Container Deep Dive 2: Container Engines

In the last post of this series we had a closer look at Container Runtimes.
However, for us developers interacting with Container Runtimes is tedious and not straightforward since they have not been designed to be consumed directly by the end-user.

This issue is solved by Container Engines!
They provide convenient APIs for interacting with Container Runtimes without having to know all the low-level details.
Furthermore, this abstraction allows using different Container Runtimes if necessary.

If you started a container on your local machine once, you already interacted with a Container Engine since Docker is one of the most popular engines out there.

The docker Command Line Interface (CLI) allows us to interact with the heart of the Container engine.
In Docker terms called the Docker Daemon.
This CLI provides a high level of abstraction for the end-user since it focuses on the most important parts of a container's life cycle.
The CLI allows us to:

  • start a new container
  • stop a container
  • restart a stopped container
  • fetch a new image
  • ... and much more

Based on that brief overview of functionality we can extract the main responsibilities of a Container Engine:

  • Management of the container life cycle (forwarding proper commands to the underlying runtime)
  • Pulling and pushing container images to image repositories
  • Configuring storage for containers

Since we are now more familiar with the functionalities provided by a Container Engine, let’s have a closer look at two very popular engines:


The Docker Engine consists of the following parts:

  • dockerd a long-running daemon process which acts as server. Also called Docker daemon
  • the docker CLI which acts as a client and communicates with dockerd via the Docker Engine API

The Docker daemon comes with it's one CLI called dockerd.
It can be configured either by passing flags to dockerd or a JSON configuration file.

Once a request from the Docker Engine API is received, the Docker daemon takes care of processing the request and reporting the status back to the docker CLI.
Under the hood containerd is used for interacting with the underlying Container runtime (in this case runc).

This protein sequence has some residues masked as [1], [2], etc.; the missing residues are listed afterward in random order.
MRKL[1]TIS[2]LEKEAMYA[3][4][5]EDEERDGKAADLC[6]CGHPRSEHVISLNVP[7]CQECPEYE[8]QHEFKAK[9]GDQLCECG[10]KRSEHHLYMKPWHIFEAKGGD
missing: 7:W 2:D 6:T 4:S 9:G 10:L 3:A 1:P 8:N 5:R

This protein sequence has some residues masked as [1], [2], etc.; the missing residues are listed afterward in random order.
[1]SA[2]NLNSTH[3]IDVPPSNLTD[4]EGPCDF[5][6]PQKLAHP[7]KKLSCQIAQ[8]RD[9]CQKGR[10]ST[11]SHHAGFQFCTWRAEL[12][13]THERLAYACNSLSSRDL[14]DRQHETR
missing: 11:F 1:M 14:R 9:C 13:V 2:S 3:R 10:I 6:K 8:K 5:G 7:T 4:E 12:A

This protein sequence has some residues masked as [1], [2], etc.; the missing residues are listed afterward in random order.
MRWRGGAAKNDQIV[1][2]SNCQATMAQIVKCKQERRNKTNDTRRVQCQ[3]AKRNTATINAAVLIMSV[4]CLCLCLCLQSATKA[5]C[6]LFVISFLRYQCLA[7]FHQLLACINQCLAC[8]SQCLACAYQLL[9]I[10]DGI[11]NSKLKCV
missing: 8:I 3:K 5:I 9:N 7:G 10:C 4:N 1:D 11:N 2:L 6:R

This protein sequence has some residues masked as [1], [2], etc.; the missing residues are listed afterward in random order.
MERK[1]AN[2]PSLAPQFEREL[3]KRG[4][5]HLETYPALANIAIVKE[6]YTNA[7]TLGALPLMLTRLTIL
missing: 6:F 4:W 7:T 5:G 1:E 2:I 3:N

So the Docker daemon does not interact with the Container runtime directly but makes use of another abstraction layer on top of runc, called containerd.
If you haven't heard about Container Runtimes, check out the first article of this series: Container Runtimes.

If you want to tinker with the Docker Engine API you can use the API directly via HTTP or integrate a provided SDK into your code.
See API docs for more information.

The client-server architecture of Docker allows the docker CLI to easily interact with remote Docker daemons as well. The Docker daemon process can listen to requests from the Docker Engine API via three different socket types:

  • unix
  • fd
  • tcp

TCP sockets enable the possibility for remote connections. The other two socket types are bound to the host and cannot be access from a remote machine.

Docker is a prominent example of a Container Engine. It gained a lot of popularity since the initial release in 2013.
However, with the rise of Kubernetes another popular engine was born.
Let's have a look at CRIO-O.


The CRI-O container engine provides a stable, more secure, and performant platform for running Open Container Initiative (OCI) compatible runtimes.
CRI-O’s purpose is to be the container engine that implements the Kubernetes Container Runtime Interface (CRI) for OpenShift Container Platform and Kubernetes, replacing the Docker service.

The CRI-O container engine can launch a container by using an OCI-compliant Container Runtime like runc.

It uses containers/image library to pull images from a registry. Therefore, it supports Docker schema2/version 1 and schema2/version2.

Although it is not really necessary to interact with CRI-O directly, CRI-O comes with a bunch of CLIs and tools:

  • crictl: allows debugging issue with the underlying runtime without having to set up other Kubernetes components
  • runc: CLI for interacting directly with the runtime
  • podman: offers the same command-line features as the docker CLI and additional features on top of it
  • buildah: allows building of OCI images with and without a Dockerfile
  • skopeo: helps with the management of container images

For more information regarding the bundled tools see: CRI tools.

Why was CRI-O created?
CRI-O was started by Red Hat, with the goal of decoupling Kubernetes from Docker.
It is now a project of the Cloud Native Computing Foundation.
With it, it is possible to use any OCI compliant Container Runtime in Kubernetes.
Since both containerd and CRI-O implement the Kubernetes Container Runtime Interface both can be used easily in Kubernetes.

Wrap up

Let's summarize what was covered in this article:

First, we had a look at the responsibilities of a Container Engine.
Then we had a closer look at how the Docker Container Engine works under the hood.
Last but not least, CRI-O was introduced as an alternative to Docker.

Did you find this article valuable?

Support codeblend by becoming a sponsor. Any amount is appreciated!